This is one of a series looking back at Seattle Weekly's first year.
30 years ago this week, Raymond Mungo profiled first-time novelist and occasional Seattle Weekly contributor Alan Furst. Your Day in the Barrel, a serio-comic thriller about a cheerfully amoral and sexist dope dealer named Roger Levin, was the first of a series. But it was only after Furst resigned his day job at the Seattle Arts Commission and moved to France that he hit his true literary vein: a series of period espionage novels set in pre–World War II Europe, the ninth and latest of which, The Foreign Correspondent, was published in June and greeted by a rave review in The New York Times. Happy anniversary, Alan, wherever you are.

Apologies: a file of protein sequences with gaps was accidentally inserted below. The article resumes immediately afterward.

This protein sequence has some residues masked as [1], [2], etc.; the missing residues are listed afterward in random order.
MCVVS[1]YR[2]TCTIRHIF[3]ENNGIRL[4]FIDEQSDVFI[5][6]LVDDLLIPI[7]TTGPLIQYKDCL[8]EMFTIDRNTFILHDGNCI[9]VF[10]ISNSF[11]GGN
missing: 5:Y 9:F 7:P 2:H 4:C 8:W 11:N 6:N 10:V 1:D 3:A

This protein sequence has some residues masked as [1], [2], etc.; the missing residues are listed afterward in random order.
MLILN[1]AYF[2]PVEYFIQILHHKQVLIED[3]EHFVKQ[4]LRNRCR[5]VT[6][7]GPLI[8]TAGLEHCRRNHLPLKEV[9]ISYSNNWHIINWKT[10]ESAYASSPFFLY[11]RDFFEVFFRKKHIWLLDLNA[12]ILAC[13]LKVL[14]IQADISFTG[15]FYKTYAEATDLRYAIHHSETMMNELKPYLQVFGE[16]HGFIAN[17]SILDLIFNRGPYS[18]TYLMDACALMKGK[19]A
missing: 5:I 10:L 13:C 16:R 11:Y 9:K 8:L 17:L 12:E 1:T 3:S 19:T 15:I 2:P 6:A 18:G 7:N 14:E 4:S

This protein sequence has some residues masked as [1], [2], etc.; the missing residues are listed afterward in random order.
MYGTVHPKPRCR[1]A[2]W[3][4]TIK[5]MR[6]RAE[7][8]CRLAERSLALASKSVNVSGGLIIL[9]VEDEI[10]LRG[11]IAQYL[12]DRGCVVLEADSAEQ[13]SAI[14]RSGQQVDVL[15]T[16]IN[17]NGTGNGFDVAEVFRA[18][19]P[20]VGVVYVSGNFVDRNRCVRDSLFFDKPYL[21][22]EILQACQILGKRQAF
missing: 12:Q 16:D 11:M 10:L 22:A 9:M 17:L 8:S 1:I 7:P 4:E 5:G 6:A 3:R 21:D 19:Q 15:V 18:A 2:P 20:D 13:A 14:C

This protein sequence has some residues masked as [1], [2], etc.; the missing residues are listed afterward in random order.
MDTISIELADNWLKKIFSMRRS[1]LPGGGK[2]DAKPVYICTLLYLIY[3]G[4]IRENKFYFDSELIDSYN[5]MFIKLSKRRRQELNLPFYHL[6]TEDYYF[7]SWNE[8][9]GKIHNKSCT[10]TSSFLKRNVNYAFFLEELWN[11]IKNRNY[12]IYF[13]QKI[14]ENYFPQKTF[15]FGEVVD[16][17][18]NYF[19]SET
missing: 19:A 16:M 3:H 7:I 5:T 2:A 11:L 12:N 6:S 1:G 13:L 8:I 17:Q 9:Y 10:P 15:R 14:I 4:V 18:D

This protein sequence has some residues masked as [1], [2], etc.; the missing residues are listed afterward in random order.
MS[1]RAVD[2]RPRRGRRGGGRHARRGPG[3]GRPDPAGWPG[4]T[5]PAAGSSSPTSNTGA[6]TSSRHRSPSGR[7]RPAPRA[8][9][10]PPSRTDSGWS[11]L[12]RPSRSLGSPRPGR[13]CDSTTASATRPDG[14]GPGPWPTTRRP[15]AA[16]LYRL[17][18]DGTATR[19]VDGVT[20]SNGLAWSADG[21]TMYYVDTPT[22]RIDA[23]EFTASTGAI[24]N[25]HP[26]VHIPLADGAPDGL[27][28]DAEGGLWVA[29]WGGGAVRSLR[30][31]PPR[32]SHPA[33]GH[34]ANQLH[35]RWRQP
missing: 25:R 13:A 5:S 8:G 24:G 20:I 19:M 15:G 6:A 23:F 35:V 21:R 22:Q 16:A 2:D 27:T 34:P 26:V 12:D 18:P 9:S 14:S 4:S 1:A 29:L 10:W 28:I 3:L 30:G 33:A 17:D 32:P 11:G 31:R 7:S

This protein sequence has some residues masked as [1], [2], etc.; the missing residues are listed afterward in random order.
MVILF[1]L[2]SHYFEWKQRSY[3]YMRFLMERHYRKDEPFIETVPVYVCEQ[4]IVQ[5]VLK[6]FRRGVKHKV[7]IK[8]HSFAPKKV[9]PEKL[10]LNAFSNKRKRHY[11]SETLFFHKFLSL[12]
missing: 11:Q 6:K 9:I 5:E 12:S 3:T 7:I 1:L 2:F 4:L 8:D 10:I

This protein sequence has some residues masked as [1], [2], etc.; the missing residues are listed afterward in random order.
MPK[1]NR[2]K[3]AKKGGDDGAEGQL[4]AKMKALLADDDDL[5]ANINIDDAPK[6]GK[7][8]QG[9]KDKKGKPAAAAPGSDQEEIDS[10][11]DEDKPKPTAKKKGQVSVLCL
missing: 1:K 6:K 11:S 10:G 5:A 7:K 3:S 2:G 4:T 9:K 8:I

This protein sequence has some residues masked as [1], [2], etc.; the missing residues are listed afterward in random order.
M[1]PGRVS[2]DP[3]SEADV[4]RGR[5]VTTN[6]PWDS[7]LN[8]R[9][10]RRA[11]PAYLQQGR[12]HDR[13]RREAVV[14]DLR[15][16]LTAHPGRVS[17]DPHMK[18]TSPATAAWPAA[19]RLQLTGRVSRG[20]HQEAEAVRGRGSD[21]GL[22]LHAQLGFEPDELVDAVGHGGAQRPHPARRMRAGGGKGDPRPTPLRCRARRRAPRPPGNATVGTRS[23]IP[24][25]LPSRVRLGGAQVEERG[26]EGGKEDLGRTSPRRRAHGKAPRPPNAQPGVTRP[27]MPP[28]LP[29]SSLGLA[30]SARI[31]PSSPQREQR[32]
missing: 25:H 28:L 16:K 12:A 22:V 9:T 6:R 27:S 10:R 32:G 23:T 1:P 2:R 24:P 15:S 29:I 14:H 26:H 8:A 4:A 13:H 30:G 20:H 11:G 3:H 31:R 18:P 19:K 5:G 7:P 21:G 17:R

Also in its 16th issue (July 14, 1976): The Weekly discovered reggae and loft living in Belltown; artist Mark Tobey's love-hate relationship with the city was explored through the medium of his two conflicting wills; Mountaineers master hike guide Harvey Manning proposed preserving an urban semi-wilderness in what is now known as the Issaquah Alps; and David Brewster and Bill Cushing documented the state's lack of preparation to manage an impending business boom after the "Boeing bust" of the early 1970s.